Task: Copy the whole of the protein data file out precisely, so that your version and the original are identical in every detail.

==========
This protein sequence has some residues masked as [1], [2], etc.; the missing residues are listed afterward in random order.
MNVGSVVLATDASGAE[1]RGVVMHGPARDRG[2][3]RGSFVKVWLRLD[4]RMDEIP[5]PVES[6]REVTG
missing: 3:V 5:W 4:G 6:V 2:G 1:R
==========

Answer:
This protein sequence has some residues masked as [1], [2], etc.; the missing residues are listed afterward in random order.
MNVGSVVLATDASGAE[1]RGVVMHGPARDRG[2][3]RGSFVKVWLRLD[4]RMDEIP[5]PVES[6]REVTG
missing: 3:V 5:W 4:G 6:V 2:G 1:R